Friday Food for Thought: 31 March 2023

It’s worth emphasizing that whoever makes the choice of what to optimize is effectively deciding what problems are worth solving.

from System Error by Reich/Sahami/Weinstein

I watched The Girl Can’t Help It (1956) this week. Not the most inspiring story, but what music. Supposedly the music performances were a big influence on Lennon and McCartney. And the combination of CinemaScope and DeLuxe Color made for scenes that looked like paintings. I’ve read that some directors at the time didn’t care for CinemaScope because the wide aspect ratio was inversely proportional to the actors they were filming, but as a viewer I love it.

Abbey Lincoln performs “Spread the Word” in The Girl Can’t Help It
The Treniers perform “Rockin’ is Our Business” in The Girl Can’t Help It
Tom Ewell and Jayne Mansfield in The Girl Can’t Help It

Look, I made bagels. I used the recipe from How to Cook Smarter. I like his videos because his recipes are sugar-free and simple enough that even a culinary klutz like me can get good results.

After rewatching Season 1 of The X-Files, I had forgotten how the final episode (“The Erlenmeyer Flask“) calls back to the pilot, with Mulder again calling Scully late at night, and the Smoking Man revisiting the Know Your Exits warehouse in the Pentagon. But what I never noticed before is that Mulder’s final line (“I can’t give up. Not as long as the truth is out there.”) must have inspired Sculley’s final line in the 1998 movie: “If I quit now, they win.” I can even see a similarity between the warehouse that ends “The Erlenmeyer Flask” with the corn field at the end of the movie, a broader landscape to hold secrets even more vast and sinister.

Final scenes of “The Erlenmeyer Flask” and The X-Files (1998)

I’ve started reading System Error: Where Big Tech Went Wrong and How We Can Reboot by Rob Reich, Mehran Sahami, and Jeremy M. Weinstein. It’s an excellent overview of the optimization mindset of technologists, how they have taken over the world, and the advantages and disadvantages that result. It’s a powerful reminder, because I’m as guilty as anyone in criticizing individuals or specific companies, when the real problem is how we express our own values in the products and companies we support and the politicians we elect. Hence my decision to abandon Twitter when the current narcissist took over.

  • P. 15: “The real worry is that giving priority to optimization can lead to focusing more on the methods than on the goals in question. If a particular problem to be solved is simply delivered to a software engineer without consideration or debate as to its value, we are stuck with the results of optimizing the goal. And suddenly boosting screen time, increasing click-through rates on ads, promoting purchases of an algorithmically recommended item, increasing predictive accuracy in facial recognition, or maximizing profit leads to other important values being lost.”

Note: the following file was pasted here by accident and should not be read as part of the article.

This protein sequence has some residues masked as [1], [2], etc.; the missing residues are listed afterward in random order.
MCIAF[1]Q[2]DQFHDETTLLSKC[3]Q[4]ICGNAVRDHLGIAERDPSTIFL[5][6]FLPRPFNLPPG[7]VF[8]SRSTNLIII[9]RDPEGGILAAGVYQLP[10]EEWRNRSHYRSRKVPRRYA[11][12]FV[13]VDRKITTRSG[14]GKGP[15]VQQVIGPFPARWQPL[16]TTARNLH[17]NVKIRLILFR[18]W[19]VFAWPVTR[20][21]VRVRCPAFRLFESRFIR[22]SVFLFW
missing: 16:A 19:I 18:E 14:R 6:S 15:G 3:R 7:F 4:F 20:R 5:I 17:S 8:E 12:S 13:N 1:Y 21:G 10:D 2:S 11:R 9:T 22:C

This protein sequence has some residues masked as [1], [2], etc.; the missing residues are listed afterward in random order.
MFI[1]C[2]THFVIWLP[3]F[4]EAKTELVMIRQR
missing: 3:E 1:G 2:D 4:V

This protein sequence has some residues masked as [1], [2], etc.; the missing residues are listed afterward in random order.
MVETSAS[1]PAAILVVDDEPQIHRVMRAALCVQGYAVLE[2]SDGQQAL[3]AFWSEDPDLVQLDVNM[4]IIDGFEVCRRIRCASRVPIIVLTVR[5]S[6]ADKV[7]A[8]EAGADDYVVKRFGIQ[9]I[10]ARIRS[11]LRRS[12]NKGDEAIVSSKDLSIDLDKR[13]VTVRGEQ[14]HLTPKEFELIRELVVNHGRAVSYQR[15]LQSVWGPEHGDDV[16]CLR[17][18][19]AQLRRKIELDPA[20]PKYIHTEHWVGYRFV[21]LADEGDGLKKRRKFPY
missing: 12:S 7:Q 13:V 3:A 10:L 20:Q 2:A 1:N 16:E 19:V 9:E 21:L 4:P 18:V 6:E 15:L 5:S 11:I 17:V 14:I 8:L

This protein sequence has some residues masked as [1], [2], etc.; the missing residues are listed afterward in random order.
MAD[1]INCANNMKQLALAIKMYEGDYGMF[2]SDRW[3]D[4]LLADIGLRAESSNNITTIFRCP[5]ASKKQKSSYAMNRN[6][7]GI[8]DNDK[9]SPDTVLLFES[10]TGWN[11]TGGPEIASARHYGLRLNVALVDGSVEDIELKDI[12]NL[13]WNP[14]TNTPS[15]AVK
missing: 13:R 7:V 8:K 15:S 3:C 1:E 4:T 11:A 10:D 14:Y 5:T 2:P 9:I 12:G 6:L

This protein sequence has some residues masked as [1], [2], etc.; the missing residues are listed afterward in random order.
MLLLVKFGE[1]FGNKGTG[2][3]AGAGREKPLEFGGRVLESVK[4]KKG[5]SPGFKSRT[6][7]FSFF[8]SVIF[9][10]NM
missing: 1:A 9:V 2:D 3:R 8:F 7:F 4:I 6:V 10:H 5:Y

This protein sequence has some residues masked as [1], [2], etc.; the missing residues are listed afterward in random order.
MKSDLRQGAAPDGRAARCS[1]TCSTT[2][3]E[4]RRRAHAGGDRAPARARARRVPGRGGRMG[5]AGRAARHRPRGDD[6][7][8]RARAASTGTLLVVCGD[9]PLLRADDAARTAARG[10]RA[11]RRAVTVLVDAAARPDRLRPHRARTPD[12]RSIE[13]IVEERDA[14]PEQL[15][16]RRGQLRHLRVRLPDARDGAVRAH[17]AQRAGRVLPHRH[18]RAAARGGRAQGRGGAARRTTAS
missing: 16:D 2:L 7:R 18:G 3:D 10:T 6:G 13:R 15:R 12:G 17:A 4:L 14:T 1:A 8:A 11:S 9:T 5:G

• P. 17: “It’s worth emphasizing that whoever makes the choice of what to optimize is effectively deciding what problems are worth solving. The glaring lack of racial and gender diversity in the ranks of technologists and start-up founders means that these choices rest in the hands of a small group of people not representative of the wider world. No surprise that many new start-ups show a bias in favor of solving the problems of a privileged demographic.”
  • P. 42: “According to a study released by Stanford [University] in 2011, if the companies started by Stanford graduates, frequently funded by other Stanford graduates, were their own independent nation, it would be the tenth largest economy in the world. It also creates an inward-looking and self-reinforcing system whose values become more detached from everyone outside it.”
  • P. 45: “…there are literally hundreds of would-be Zuckerbergs who are in the pipeline to build the next world-changing, disruptive, optimizing, and potentially socially deleterious product. It’s not just a question of identifying the problems with celebrated tech founders. It’s not even a question of identifying the problematic companies whose harmful social consequences need to be reined in. We need to become clear about the values we care about to understand how to set the rules for far more companies tomorrow.”
  • P. 53: “…regulation is just a loaded word for an important thing: the actions taken by those we elect to transform our shared values (and reconcile our differences) into rules that serve the common interest. So when engineers and venture capitalists bemoan government regulation, they are in effect rejecting the role that democratic institutions serve in establishing rules of fair play, facilitating cooperation that advantages everyone, and helping us address the (potential) negative impacts of new technologies.”

Leave a Reply

Fill in your details below or click an icon to log in: Logo

You are commenting using your account. Log Out /  Change )

Facebook photo

You are commenting using your Facebook account. Log Out /  Change )

Connecting to %s